April and May are interesting months in the Australian calendar. Over the span of only a few weeks we have ANZAC Day, Labour Day (in Queensland at least) and Mother’s Day. The first two are public holidays and long weekends. Labour Day coincides with the Marburg Show, centrepiece of local events, which is always the first weekend in May.
For the first time in over a decade, last Friday an ANZAC Day service was held in Marburg to remember those Australians who have fought in wars around the world. Ironically none of the wars have been our own, although it could be argued that defending Papua New Guinea during the Second World War was in our best interests. It seems a very Australian thing though to commemorate wars not our own and especially to focus on Gallipolli, a less-than glorious military episode.
Around 200 people gathered around the historic flagpole in front of the community hall, spilling out onto the road. I wish I had had a chance to take a photograph – the bright blue sky highlighting the trees, clouds scudding along in front of a cold wind, the crowd dressed in everything from neat business attire to jeans and flannel shirts to shorts and thongs. The schoolchildren were there in their green and gold uniforms, as were the local firefighters, a scattering of military uniforms and a priest in vestments. Above all of this the Australian and Turkish flags streamed in the wind. In a typically Marburg touch, a horse float groaned past during the minute of silence.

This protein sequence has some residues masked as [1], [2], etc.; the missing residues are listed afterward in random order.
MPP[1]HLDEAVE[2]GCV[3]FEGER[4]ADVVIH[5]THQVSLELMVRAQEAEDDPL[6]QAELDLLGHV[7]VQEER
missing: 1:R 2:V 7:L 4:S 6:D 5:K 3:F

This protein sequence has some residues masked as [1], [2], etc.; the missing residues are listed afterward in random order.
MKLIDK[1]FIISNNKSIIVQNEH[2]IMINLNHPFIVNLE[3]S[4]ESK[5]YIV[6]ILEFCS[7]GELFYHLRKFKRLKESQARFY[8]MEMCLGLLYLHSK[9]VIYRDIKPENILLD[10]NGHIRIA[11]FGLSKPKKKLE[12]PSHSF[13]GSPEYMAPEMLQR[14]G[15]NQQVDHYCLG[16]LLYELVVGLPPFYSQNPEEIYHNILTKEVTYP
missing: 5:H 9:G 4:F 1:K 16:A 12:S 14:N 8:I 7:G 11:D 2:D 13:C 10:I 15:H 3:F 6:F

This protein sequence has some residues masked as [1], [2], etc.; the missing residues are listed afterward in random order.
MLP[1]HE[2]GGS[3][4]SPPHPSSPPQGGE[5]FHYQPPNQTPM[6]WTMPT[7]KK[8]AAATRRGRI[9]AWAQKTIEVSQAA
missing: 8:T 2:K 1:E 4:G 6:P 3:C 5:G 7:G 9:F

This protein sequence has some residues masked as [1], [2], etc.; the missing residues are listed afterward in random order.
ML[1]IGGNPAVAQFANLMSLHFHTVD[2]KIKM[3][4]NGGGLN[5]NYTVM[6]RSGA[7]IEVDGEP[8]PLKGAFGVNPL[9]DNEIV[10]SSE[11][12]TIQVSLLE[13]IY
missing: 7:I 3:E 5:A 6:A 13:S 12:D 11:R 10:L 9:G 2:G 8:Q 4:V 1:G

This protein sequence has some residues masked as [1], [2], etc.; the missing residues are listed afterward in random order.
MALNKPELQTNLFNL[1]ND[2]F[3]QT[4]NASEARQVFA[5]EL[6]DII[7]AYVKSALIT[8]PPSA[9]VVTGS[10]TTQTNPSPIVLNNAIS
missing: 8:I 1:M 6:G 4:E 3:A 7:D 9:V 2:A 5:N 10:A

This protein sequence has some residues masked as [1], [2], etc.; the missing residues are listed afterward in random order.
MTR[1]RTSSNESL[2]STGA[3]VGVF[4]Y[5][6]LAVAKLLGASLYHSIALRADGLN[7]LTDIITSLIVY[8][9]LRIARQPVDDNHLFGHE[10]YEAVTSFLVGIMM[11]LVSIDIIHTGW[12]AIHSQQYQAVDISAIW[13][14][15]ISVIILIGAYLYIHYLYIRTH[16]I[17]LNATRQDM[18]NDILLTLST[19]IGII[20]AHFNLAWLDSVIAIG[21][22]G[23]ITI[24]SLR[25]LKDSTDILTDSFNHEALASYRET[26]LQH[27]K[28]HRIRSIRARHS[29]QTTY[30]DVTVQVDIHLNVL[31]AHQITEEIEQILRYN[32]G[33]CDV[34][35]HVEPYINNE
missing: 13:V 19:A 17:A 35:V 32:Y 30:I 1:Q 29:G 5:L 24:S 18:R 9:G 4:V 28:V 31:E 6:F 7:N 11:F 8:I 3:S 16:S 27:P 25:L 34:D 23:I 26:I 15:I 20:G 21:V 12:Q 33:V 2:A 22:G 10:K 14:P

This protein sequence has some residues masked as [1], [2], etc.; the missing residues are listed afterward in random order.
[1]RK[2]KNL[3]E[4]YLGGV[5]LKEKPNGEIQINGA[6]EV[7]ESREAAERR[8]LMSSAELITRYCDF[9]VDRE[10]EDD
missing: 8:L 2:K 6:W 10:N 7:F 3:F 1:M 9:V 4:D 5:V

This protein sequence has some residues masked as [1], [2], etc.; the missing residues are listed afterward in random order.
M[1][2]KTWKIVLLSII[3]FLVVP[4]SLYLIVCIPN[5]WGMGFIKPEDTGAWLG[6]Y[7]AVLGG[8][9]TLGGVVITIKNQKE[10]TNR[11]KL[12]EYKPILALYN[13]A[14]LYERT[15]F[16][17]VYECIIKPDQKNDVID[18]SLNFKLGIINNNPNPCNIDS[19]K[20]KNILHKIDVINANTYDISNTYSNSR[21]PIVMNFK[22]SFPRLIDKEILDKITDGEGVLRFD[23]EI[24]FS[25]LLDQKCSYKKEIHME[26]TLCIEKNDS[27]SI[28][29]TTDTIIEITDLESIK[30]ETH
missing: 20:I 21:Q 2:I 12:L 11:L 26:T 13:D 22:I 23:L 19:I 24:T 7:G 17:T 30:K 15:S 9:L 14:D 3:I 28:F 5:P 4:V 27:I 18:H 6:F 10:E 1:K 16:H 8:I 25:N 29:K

The service opened and closed with anti-war anthems (“Imagine” and The Band Played Waltzing Matilda– which seemed to fit neatly around the commemorative aspects of the service. People wonder why there has been an upsurge of interest in ANZAC Day. Perhaps it is this shift of focus from militarism and the commitment to remembering why we are a “lucky country.” I even admit to having a tear in my eye as the daughter of our local Vietnamese shopkeeper led us in the singing the Seekers’ “I am, you are, we are Australian” although it might just have been caused by the squally wind.
Not only was it Marburg’s first service in many years, it was actually the first ANZAC service I have ever attended. I am too ambivalent about the value of military action and generally leery of jingoism to attend these type of events. However, the school children were asked to take part so we took them along and it was also a chance for the community to come together in a thoughtful way. And it was indeed a thoughtful and meaningful occasion.
Now we have to gird our loins for the show this coming weekend – a much rowdier, less thoughtful and infinitely more exhausting community event. At least I don’t have to set off days in advance with the cattle and other competitive entries as farmers did in the past.